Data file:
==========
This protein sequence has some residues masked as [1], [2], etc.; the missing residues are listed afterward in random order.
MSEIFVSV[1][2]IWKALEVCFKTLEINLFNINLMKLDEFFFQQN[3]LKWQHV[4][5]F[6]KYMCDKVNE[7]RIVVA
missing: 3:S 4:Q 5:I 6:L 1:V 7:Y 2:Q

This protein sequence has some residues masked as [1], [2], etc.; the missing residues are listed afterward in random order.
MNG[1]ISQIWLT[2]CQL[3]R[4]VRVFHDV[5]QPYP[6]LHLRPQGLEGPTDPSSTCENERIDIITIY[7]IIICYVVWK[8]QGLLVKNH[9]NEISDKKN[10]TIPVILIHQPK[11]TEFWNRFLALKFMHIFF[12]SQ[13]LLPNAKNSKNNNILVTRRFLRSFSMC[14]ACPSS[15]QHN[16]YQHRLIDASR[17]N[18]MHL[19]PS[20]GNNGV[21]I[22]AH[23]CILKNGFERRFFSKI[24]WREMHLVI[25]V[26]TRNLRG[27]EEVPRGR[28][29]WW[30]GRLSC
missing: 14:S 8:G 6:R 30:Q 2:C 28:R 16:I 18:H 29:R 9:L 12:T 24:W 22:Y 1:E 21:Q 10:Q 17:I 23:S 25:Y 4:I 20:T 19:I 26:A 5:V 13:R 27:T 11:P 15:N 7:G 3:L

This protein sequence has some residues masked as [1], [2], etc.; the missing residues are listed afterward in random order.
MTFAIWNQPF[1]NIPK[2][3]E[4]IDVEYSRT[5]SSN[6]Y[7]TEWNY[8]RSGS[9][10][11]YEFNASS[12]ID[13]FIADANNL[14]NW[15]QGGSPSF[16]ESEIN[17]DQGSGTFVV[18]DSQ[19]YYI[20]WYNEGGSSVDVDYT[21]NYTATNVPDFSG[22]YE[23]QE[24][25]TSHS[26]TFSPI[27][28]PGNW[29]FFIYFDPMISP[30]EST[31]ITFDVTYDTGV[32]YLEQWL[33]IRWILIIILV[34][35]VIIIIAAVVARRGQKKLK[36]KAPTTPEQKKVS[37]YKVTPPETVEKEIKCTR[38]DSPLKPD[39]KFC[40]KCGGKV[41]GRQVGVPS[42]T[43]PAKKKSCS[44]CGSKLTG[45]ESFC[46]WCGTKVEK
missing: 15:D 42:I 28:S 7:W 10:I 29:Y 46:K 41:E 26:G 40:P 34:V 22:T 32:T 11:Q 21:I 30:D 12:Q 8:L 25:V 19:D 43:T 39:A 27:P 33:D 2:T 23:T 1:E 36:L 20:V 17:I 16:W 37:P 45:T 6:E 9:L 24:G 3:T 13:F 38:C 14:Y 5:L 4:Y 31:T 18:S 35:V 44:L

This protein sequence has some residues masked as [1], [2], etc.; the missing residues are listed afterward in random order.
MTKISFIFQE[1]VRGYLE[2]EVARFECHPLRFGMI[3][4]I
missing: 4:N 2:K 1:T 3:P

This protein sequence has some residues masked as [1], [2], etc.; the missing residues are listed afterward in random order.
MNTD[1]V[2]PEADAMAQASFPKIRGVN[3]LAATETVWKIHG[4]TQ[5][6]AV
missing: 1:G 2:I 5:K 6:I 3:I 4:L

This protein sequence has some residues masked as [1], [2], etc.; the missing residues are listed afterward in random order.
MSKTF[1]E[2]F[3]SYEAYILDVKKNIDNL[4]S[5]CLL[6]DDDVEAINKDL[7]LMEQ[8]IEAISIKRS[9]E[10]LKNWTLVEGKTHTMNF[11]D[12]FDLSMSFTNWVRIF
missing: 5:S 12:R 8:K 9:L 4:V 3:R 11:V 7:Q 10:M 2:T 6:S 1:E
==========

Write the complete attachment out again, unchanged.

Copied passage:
This protein sequence has some residues masked as [1], [2], etc.; the missing residues are listed afterward in random order.
MSEIFVSV[1][2]IWKALEVCFKTLEINLFNINLMKLDEFFFQQN[3]LKWQHV[4][5]F[6]KYMCDKVNE[7]RIVVA
missing: 3:S 4:Q 5:I 6:L 1:V 7:Y 2:Q

This protein sequence has some residues masked as [1], [2], etc.; the missing residues are listed afterward in random order.
MNG[1]ISQIWLT[2]CQL[3]R[4]VRVFHDV[5]QPYP[6]LHLRPQGLEGPTDPSSTCENERIDIITIY[7]IIICYVVWK[8]QGLLVKNH[9]NEISDKKN[10]TIPVILIHQPK[11]TEFWNRFLALKFMHIFF[12]SQ[13]LLPNAKNSKNNNILVTRRFLRSFSMC[14]ACPSS[15]QHN[16]YQHRLIDASR[17]N[18]MHL[19]PS[20]GNNGV[21]I[22]AH[23]CILKNGFERRFFSKI[24]WREMHLVI[25]V[26]TRNLRG[27]EEVPRGR[28][29]WW[30]GRLSC
missing: 14:S 8:G 6:R 30:Q 2:C 28:R 16:I 18:H 29:R 9:L 12:T 24:W 22:Y 1:E 21:Q 10:Q 17:I 23:S 25:Y 4:I 20:T 19:I 26:A 5:V 13:R 27:T 11:P 15:N 7:G 3:L

This protein sequence has some residues masked as [1], [2], etc.; the missing residues are listed afterward in random order.
MTFAIWNQPF[1]NIPK[2][3]E[4]IDVEYSRT[5]SSN[6]Y[7]TEWNY[8]RSGS[9][10][11]YEFNASS[12]ID[13]FIADANNL[14]NW[15]QGGSPSF[16]ESEIN[17]DQGSGTFVV[18]DSQ[19]YYI[20]WYNEGGSSVDVDYT[21]NYTATNVPDFSG[22]YE[23]QE[24][25]TSHS[26]TFSPI[27][28]PGNW[29]FFIYFDPMISP[30]EST[31]ITFDVTYDTGV[32]YLEQWL[33]IRWILIIILV[34][35]VIIIIAAVVARRGQKKLK[36]KAPTTPEQKKVS[37]YKVTPPETVEKEIKCTR[38]DSPLKPD[39]KFC[40]KCGGKV[41]GRQVGVPS[42]T[43]PAKKKSCS[44]CGSKLTG[45]ESFC[46]WCGTKVEK
missing: 15:D 42:I 28:S 7:W 10:I 29:Y 46:K 41:E 26:G 40:P 34:V 22:T 32:T 11:Q 21:I 30:D 12:Q 8:L 25:V 19:D 43:T 39:A 27:P 33:D 2:T 23:T 1:E 36:L 20:V 17:I 16:W 37:P 45:T 6:E 9:L 24:G 3:T 13:F 38:C 14:Y 5:L 4:Y 31:T 18:S 35:V 44:L

This protein sequence has some residues masked as [1], [2], etc.; the missing residues are listed afterward in random order.
MTKISFIFQE[1]VRGYLE[2]EVARFECHPLRFGMI[3][4]I
missing: 4:N 2:K 1:T 3:P

This protein sequence has some residues masked as [1], [2], etc.; the missing residues are listed afterward in random order.
MNTD[1]V[2]PEADAMAQASFPKIRGVN[3]LAATETVWKIHG[4]TQ[5][6]AV
missing: 1:G 2:I 5:K 6:I 3:I 4:L

This protein sequence has some residues masked as [1], [2], etc.; the missing residues are listed afterward in random order.
MSKTF[1]E[2]F[3]SYEAYILDVKKNIDNL[4]S[5]CLL[6]DDDVEAINKDL[7]LMEQ[8]IEAISIKRS[9]E[10]LKNWTLVEGKTHTMNF[11]D[12]FDLSMSFTNWVRIF
missing: 5:S 12:R 8:K 9:L 4:V 3:R 11:V 7:Q 10:M 2:T 6:S 1:E